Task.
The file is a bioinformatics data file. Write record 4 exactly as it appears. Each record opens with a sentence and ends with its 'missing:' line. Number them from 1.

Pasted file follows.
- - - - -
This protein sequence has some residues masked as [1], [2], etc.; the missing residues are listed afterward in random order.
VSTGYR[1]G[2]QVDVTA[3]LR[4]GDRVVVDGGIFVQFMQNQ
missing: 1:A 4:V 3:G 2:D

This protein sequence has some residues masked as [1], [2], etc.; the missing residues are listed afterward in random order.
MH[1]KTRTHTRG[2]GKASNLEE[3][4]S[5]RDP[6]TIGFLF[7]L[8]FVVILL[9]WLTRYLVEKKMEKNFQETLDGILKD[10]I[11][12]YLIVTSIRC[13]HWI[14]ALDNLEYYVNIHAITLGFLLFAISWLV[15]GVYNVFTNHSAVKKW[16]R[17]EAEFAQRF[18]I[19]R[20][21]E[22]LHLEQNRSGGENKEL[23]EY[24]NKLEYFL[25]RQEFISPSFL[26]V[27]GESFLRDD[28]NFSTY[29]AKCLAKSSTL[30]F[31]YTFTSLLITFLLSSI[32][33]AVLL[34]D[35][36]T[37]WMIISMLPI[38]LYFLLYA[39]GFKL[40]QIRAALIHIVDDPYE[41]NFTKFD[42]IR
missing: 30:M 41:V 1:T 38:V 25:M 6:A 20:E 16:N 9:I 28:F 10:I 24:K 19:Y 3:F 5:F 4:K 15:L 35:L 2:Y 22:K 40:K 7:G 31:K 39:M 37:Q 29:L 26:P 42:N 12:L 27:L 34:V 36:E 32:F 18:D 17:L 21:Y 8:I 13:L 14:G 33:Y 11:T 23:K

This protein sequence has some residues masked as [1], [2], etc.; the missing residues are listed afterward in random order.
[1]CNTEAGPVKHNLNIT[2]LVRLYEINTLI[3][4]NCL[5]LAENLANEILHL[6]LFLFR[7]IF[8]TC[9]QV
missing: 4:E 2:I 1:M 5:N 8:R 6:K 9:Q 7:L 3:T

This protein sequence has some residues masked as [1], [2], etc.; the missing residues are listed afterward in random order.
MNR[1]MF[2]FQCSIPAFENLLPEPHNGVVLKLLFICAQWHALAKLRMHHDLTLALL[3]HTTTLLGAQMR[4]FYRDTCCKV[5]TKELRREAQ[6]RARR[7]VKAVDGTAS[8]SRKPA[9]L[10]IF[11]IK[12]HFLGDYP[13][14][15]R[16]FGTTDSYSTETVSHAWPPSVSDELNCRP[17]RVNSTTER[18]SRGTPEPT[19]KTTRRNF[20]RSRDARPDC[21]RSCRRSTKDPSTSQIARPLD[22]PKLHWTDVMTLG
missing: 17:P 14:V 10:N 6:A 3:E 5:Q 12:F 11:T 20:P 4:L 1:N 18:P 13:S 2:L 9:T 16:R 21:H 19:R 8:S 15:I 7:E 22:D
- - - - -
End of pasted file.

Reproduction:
This protein sequence has some residues masked as [1], [2], etc.; the missing residues are listed afterward in random order.
MNR[1]MF[2]FQCSIPAFENLLPEPHNGVVLKLLFICAQWHALAKLRMHHDLTLALL[3]HTTTLLGAQMR[4]FYRDTCCKV[5]TKELRREAQ[6]RARR[7]VKAVDGTAS[8]SRKPA[9]L[10]IF[11]IK[12]HFLGDYP[13][14][15]R[16]FGTTDSYSTETVSHAWPPSVSDELNCRP[17]RVNSTTER[18]SRGTPEPT[19]KTTRRNF[20]RSRDARPDC[21]RSCRRSTKDPSTSQIARPLD[22]PKLHWTDVMTLG
missing: 17:P 14:V 10:N 6:A 3:E 5:Q 12:F 11:T 20:P 4:L 1:N 18:P 13:S 2:L 9:T 16:R 21:H 19:R 8:S 15:I 7:E 22:D